This is so simple, I could probably squeeze the premise into a Tweet. But I won’t.
This initial offering of the Obamacare replacement by Paul Ryan and the House GOP is mostly a mess with a few good things to cover up the bad. There are plenty of colorful analogies I could use, but the closest to reality is taking an old, moldy cake (Obamacare), slicing off some (but not all) of the visible mold, then spreading a thin layer of bland icing on it.
There are plenty of great articles already popping up that detail the evils of “Ryancare,” as Ben Shapiro dubbed it. Erick Erickson said it’s “just Obamacare with a different polish.” Senator Rand Paul calls it “Obamacare Lite.” Philip Klein points out that the bill relies on attracting healthy people (didn’t Obamacare already fail at that?).
My biggest beef is that this does not fundamentally change the reality of American healthcare. The Affordable Care Act was never about health. It was economic redistribution wrapped in antibiotics and CAT scans. Its replacement shifts the redistribution in style but not in substance, at least in its current form. The only hope I have is that it will be debated down to real reform that works towards removing the federal government from healthcare altogether.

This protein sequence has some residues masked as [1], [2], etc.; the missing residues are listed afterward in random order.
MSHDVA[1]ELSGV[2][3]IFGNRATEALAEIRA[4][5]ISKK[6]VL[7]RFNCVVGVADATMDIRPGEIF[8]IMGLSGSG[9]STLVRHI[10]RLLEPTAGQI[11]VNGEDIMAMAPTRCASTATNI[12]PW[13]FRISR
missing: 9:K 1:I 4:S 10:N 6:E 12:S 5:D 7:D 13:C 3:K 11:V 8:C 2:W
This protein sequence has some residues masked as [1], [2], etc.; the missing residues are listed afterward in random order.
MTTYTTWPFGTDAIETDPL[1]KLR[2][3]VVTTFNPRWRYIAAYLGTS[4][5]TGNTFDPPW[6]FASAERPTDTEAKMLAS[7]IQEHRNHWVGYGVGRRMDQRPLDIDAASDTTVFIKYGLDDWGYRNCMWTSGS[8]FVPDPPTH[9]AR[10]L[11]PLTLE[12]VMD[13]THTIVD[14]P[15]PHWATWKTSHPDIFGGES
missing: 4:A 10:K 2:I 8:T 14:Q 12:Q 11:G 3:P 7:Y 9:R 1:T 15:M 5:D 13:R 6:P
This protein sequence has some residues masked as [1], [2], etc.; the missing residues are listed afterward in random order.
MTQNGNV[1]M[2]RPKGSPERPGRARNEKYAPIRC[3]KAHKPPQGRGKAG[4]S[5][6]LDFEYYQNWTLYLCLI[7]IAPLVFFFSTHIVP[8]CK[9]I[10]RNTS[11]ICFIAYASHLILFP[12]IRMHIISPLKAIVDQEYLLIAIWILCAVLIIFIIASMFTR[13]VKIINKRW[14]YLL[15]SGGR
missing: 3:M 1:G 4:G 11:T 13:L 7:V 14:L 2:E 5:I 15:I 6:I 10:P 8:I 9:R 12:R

Call me a dreamer for hoping it can be improved before it’s ever sent to President Trump’s desk. Deep down, I know that the voices of reason, conservatism, and Federalism have uphill battles to fight. I also know there’s enough money flowing behind the scenes to make Republicans discard fiscal responsibility and common sense.
Perhaps the most disgusting aspect of Obamacare 2.0 is that it’s a self-serving move by the Republicans. Instead of proposing the unpopular but necessary steps to save the American economy and taxpayers’ money, they put together a plan that is created for the sole purpose of mitigating political damage before 2018. It’s designed to help them keep majorities. I’d rather see them propose a righteous full repeal and sell it to the American people. Just rip off the damned band aid. It’ll hurt at first, but we’ll recover. The fear they have is that they won’t recovery politically. The pain they’re avoiding is their own.
There’s still time to put something together that is worthy of reaching the President’s desk. This isn’t it, but it’s just the opening move. We’ll see how it plays out over the next month or two.